Journalists in Kashmir protest India's curbs on press
NEW DELHI (AP) — Dozens of journalists in Indian-controlled Kashmir held a sit-in protest Thursday against an ongoing communication blackout in the disputed Himalayan region, describing the blockade of the internet and mobile phones as a government-imposed gag.
The journalists, holding placards and wearing black bands, said the government was muzzling the press in the region and demanded that the internet and mobile connectivity be restored.
A joint statement issued by 11 Kashmir-based journalists’ associations read: “How long can the journalists of Valley rely solely on official releases and occasional press briefings that have always been a one-way communication?”
For the last two months, mobile phone and internet services have been shut down in Indian-controlled Kashmir after New Delhi stripped the region of its semi-autonomous powers and implemented a strict clampdown. It has sent tens of thousands of extra troops to the region and detained thousands of people.
The authorities have said they have restored landline phones but have remained silent on when the mobile phones and the internet would be up and running.
On Oct. 1 the India government challenged a petition filed by a Kashmir journalist on curbs on the media in Kashmir, saying there are no restrictions on the movement of journalists in the region.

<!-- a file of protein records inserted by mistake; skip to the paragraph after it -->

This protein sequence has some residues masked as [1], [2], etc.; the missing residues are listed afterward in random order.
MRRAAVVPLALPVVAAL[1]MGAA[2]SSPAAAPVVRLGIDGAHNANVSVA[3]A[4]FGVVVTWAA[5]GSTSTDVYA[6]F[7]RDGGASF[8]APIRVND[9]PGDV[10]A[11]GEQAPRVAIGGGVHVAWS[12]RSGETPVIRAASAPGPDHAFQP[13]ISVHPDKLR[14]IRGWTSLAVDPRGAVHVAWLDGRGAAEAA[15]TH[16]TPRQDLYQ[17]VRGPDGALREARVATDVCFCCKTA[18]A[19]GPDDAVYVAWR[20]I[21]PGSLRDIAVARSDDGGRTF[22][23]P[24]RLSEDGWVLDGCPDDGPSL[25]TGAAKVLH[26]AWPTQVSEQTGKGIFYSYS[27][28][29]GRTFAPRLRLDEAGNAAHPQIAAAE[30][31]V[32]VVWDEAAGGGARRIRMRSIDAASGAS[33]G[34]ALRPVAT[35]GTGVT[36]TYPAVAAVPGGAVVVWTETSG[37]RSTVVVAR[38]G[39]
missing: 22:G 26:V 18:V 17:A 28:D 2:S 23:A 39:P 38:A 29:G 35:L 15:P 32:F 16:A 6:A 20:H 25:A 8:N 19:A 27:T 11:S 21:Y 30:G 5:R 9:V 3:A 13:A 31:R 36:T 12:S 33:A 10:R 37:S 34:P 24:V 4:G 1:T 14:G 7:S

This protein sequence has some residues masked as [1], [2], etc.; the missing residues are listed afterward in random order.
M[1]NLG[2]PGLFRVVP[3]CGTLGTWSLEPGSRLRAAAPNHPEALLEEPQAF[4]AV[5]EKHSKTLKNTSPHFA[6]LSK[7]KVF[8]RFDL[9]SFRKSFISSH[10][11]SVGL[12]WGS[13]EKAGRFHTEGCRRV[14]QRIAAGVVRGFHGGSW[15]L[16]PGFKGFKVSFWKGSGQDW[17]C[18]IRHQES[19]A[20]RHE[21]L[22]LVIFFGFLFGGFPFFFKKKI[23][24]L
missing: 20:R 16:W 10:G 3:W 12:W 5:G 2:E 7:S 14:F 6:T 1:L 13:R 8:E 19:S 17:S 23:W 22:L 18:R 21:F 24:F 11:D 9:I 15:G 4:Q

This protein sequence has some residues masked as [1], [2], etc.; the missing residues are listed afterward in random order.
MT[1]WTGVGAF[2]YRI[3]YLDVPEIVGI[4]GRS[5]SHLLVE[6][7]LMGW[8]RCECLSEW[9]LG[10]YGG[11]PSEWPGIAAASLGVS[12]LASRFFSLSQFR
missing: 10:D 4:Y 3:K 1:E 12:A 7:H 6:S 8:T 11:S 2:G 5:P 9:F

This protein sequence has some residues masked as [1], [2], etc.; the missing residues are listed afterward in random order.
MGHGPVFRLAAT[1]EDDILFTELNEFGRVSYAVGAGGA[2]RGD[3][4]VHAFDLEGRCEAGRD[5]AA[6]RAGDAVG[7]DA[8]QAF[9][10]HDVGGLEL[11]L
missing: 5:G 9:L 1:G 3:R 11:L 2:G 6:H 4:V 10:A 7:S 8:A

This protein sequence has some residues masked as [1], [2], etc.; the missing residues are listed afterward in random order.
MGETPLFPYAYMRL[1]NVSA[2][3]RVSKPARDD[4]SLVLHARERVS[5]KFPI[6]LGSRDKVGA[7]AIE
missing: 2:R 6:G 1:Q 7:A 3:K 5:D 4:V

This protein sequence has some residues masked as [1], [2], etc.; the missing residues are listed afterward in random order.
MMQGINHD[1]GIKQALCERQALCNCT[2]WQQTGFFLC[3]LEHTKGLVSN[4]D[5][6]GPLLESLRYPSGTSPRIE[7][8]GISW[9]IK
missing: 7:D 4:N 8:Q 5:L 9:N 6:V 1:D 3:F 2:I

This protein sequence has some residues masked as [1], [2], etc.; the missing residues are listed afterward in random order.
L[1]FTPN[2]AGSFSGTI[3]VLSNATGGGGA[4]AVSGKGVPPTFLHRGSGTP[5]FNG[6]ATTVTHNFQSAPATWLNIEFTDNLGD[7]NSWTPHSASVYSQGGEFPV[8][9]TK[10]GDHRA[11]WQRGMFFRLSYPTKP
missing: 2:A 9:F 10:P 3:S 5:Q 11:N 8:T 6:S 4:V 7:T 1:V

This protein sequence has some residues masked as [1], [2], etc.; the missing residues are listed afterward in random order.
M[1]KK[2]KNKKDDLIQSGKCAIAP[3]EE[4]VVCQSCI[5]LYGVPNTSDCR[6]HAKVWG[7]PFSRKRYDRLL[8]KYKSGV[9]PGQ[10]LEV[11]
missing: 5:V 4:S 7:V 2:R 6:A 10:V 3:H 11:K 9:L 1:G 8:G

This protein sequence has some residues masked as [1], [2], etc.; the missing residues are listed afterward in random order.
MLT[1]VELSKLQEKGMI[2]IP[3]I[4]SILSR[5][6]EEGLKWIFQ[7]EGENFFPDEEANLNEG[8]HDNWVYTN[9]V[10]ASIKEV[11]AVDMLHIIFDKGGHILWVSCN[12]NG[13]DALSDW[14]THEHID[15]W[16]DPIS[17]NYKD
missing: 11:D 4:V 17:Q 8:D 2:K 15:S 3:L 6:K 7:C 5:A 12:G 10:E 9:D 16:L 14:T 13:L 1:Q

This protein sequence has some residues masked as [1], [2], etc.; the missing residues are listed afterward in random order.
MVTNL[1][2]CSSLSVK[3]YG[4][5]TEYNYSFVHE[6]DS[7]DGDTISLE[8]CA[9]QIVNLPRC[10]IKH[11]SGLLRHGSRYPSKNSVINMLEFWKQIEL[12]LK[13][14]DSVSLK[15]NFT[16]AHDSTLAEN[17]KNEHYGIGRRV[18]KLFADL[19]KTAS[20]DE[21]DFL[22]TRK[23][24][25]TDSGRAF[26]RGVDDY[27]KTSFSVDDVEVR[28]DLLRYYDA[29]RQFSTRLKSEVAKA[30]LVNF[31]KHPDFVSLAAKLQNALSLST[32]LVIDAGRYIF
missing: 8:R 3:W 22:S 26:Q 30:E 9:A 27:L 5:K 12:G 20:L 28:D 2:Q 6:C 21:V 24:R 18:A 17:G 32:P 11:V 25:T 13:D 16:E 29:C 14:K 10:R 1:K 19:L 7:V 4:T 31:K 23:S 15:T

"Regular press briefings and press releases are being organized to disseminate information," the government said in a counter-affidavit filed against the petition.
Authorities have set up a make-shift media communication center for journalists at a private hotel in Srinagar, the region’s main city. The information department managing the center has allotted 15 minutes for each journalist to access the internet.
The internet blockade has also affected media operations in the region and most newspapers published from Srinagar have been unable to update their online editions since Aug. 5, the date New Delhi stripped the region of its special powers.
Foreign journalists have been denied permission to visit the Himalayan region.
Earlier, The Kashmir Press Club, an elected body of journalists in Kashmir, had taken up the issue with the authorities and asked that mobile and internet services be restored for journalists.
UN human rights chief Michelle Bachelet said last month she was "deeply concerned" about the situation in the region.
The conflict over Kashmir began in late 1940s, when India and Pakistan won independence from the British empire and began fighting over their rival claims.
Since 1989, a full-blown armed rebellion has raged in Indian-controlled Kashmir seeking a united Kashmir — either under Pakistani rule or independent of both countries. About 70,000 people have been killed in the uprising and an Indian military crackdown.
India accuses Pakistan of training and arming the rebels, a charge Islamabad denies.